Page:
Sugar is bad for your teeth. When it stays on your enamel, sugar encourages bacteria to grow in your mouth, which causes acid that gradually wears away your teeth. Stevia is a natural sweetener that comes from a plant native to South America, and it’s touted as a healthier alternative to sugar, high-fructose corn syrup, and artificial sweeteners.
In today’s blog from Parkcrest Dental Group, we answer the question, “Is stevia good for your teeth?”
Related Post: How to Break Your Family’s Sugar Habit
In Short, Yes
The short answer is yes. Stevia is good for your teeth compared to foods with ordinary sugar. We back up our assertions with scientific evidence found in studies done with regular sugar and stevia.
Stevia is considered non-acidogenic because it doesn’t lower your mouth’s pH as much as sucrose (table sugar). A study in 2014 found that a sucrose rinse produced significantly lower pH, which means greater acidity, in your mouth after 30 minutes compared to stevia extracts, and there were markedly more Streptococcus bacteria in people’s mouths who used the sugar-based rinse.
So, this study indicates stevia doesn’t cause as much acid build-up in your teeth. That’s good because bacteria thrive in an acidic environment, and acid causes your enamel to gradually wear away. Although we can help you with tooth decay, Parkcrest Dental Group would rather you keep your teeth as strong and healthy as you can.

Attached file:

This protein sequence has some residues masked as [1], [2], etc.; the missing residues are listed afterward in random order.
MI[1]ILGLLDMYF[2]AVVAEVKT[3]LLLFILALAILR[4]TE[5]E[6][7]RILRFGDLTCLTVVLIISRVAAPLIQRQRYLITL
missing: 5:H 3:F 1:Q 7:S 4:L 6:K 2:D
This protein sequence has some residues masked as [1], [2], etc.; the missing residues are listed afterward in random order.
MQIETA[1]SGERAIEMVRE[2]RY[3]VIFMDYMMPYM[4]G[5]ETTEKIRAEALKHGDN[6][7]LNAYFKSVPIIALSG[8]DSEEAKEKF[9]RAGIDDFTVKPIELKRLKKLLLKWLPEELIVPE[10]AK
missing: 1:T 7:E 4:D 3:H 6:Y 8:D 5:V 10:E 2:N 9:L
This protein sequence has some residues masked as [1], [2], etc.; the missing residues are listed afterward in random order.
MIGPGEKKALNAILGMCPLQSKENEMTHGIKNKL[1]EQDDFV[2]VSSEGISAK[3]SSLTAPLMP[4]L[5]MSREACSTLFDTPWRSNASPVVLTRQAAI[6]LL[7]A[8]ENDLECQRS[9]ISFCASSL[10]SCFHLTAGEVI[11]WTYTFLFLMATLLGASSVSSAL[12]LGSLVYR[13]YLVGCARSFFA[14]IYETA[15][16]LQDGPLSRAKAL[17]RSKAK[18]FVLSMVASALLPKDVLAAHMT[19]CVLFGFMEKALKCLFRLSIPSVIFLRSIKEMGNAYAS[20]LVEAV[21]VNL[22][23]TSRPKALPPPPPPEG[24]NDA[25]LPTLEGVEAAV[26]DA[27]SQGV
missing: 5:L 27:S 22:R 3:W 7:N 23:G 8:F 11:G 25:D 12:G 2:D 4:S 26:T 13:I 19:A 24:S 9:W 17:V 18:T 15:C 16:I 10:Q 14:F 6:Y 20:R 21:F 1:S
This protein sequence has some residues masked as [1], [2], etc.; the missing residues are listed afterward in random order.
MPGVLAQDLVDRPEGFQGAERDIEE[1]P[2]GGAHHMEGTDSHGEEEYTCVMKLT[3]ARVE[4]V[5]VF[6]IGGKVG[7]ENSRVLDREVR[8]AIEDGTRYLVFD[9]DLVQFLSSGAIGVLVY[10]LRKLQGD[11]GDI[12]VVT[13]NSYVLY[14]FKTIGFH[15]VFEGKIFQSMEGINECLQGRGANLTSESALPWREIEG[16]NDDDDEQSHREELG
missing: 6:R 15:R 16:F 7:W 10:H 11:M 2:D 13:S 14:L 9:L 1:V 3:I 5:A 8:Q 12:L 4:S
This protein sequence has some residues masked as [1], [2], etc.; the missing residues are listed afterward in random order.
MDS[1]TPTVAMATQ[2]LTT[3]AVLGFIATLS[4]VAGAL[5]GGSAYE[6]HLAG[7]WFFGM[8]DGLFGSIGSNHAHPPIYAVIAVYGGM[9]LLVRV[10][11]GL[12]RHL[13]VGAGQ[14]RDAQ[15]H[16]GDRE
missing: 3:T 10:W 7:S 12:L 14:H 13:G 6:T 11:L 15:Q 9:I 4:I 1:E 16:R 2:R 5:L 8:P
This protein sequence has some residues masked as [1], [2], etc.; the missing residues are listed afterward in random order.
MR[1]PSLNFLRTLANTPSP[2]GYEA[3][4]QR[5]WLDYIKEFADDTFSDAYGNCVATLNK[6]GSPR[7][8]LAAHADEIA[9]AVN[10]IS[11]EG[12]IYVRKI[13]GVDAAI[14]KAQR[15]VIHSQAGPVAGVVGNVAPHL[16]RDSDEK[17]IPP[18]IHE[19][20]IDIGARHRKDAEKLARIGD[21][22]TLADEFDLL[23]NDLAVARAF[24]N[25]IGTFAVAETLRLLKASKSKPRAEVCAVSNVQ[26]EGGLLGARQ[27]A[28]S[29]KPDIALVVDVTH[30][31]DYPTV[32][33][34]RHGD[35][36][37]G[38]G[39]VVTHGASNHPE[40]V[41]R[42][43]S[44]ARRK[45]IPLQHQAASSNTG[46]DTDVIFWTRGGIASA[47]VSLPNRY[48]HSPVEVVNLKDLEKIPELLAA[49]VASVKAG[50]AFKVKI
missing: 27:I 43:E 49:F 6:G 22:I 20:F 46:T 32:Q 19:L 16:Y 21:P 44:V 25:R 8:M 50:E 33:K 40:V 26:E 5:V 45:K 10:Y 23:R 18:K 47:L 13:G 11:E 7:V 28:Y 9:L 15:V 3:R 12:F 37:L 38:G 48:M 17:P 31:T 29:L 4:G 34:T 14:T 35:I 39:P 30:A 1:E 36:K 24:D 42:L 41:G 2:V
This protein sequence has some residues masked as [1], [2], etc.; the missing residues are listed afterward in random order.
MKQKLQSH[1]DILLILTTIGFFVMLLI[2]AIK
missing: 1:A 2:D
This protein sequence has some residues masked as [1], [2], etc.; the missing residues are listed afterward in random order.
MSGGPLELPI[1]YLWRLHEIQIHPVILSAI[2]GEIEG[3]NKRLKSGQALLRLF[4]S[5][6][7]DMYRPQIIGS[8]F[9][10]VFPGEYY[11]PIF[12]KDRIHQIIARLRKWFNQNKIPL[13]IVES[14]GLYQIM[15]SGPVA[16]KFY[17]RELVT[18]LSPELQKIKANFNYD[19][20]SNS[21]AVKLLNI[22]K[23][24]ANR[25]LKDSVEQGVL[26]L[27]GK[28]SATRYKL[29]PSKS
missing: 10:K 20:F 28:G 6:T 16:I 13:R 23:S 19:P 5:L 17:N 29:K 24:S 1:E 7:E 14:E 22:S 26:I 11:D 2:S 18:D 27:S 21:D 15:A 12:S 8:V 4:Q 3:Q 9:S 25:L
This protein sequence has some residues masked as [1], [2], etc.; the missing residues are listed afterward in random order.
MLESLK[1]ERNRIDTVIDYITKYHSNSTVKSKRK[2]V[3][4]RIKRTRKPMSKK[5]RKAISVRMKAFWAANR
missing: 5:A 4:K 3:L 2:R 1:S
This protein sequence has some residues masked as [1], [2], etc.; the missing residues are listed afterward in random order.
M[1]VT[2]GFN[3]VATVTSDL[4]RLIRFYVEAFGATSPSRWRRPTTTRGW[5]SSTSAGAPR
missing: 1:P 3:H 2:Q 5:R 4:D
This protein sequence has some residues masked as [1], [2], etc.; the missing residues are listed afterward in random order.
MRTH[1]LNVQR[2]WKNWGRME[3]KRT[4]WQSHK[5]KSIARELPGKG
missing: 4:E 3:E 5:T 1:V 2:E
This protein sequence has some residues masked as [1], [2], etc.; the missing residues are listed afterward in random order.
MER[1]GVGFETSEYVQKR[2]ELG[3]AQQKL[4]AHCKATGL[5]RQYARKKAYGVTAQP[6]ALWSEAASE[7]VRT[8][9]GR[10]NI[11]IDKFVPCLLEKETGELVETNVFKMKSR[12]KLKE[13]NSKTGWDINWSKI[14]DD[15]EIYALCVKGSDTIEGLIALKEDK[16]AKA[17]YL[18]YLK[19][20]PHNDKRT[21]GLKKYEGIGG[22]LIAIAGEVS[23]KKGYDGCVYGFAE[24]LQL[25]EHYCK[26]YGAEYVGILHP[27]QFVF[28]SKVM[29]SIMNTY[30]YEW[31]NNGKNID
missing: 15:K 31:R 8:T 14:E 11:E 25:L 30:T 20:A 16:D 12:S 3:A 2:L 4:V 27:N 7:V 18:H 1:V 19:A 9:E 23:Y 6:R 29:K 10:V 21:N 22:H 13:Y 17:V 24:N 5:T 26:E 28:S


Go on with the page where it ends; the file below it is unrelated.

Related Post: What Does Ice Cream Do to Your Teeth?
Less Plaque-Causing Build-Up
A 2010 study measured the accumulation of dental plaque, that slimy film you feel on your teeth when you don’t brush, after rinsing with a sucrose or stevia solution. Researchers found that after rinsing with stevia, there was 82 percent less plaque build-up compared to sucrose and 40 percent less plaque build-up overall.
Plaque can lead to tooth decay and a host of other problems in your mouth. Parkcrest Dental Group recommends a regular oral hygiene regimen to prevent plaque build-up and tooth decay. Stevia can be one part of that routine if you still crave sweet snacks.
Don’t Overdo It
As with anything, don’t overdo foods that contain stevia. Just because a food contains stevia, it doesn’t mean it’s a “healthy” food. You have to discern whether the food is good or bad for you on the whole. However, we agree with the science: Stevia is better for your teeth than ordinary sugar.
Related Post: General Dentistry Tips: Worst Drinks for Teeth
Oral Hygiene Tips by Parkcrest Dental Group
The staff at Parkcrest Dental Group wants you and your family to have the best oral hygiene you can. Your dental care regimen includes regular brushing and flossing, as well as visits to the dentist every six months. Contact Parkcrest Dental Group online or call (417) 887-1220 for more information.